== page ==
Tag: Tie Domi

Tie Domi

Tie Domi says Toronto doesn’t play hard, arena has no atmosphere


Longtime NHL enforcer Tie Domi — he of the 3,515 penalty minutes — spent the majority of his playing career with the Toronto Maple Leafs, often saying he bled blue and white.

Thus explaining why he’s so disillusioned with the current state of the franchise.

“Nothing eats at me more inside than these guys not doing well,” Domi told the Toronto Star after attending the Leafs’ 3-0 loss to Carolina at the Air Canada Center. “When I sat down, it was a weird feeling. There was no atmosphere in the place.

“And I know why there’s no atmosphere. They’re out of the playoffs again. There’s nothing on the line. They haven’t made the playoffs for how long now?”

The answer, of course, is seven seasons — almost eight calendar years (that whole “lockout” thingy added to the futility.)

Domi was a member of the last Toronto team to make the postseason. So were Joe Nieuwendyk, Ed Belfour, Ron Francis and Brian Leetch — four guys that have since been inducted into the Hockey Hall of Fame, as the Star’s Dave Feschuk astutely points out.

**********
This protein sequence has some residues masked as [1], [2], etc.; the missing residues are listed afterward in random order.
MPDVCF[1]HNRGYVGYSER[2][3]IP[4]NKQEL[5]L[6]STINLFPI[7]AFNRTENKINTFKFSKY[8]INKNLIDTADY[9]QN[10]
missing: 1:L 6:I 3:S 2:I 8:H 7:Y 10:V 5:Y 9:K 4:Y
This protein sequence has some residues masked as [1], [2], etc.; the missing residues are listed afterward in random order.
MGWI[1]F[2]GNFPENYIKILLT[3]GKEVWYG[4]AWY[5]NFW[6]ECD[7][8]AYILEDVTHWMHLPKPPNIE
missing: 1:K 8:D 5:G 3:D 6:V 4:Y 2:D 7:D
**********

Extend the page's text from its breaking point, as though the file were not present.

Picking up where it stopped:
As such, Domi feels a special connection to the city come playoff time, and can’t believe the franchise hasn’t experienced postseason hockey for so long.

“I played in every one of those playoff games like it was my last,” Domi said. “I just don’t see that every shift from this team. I don’t see every guy playing hard every shift. They’ve got to start getting accountability in the room.”

Domi also shared his thoughts on a variety of other subjects, including Twitter.

“Twitter anything about our team — you should be fined,” he said. “My son is on the social media, but he’s 16.”

Quick piece for advice for Domi: Putting “the” in front of any technological innovation instantly makes you sound 78 years old. Not unlike when my grandma asked if part of my job involved “internetting.”

Tie Domi ordered to pay back $90,000 in loans

Tie Domi

You know how sometimes you sign your name to documents you don’t read as closely as you probably should? (And if you don’t ever do that, congratulations, you’re very responsible.)

According to the National Post, former NHL player Tie Domi claimed in Ontario Superior Court that he was misled into signing documents that unwittingly made him personally responsible for a Royal Bank of Canada loan to his company.

Domi’s excuse? The bank didn’t even give him time to read the paperwork. They just told him to sign here, here, here, initial here, full signature here, initial here, and here’s your money.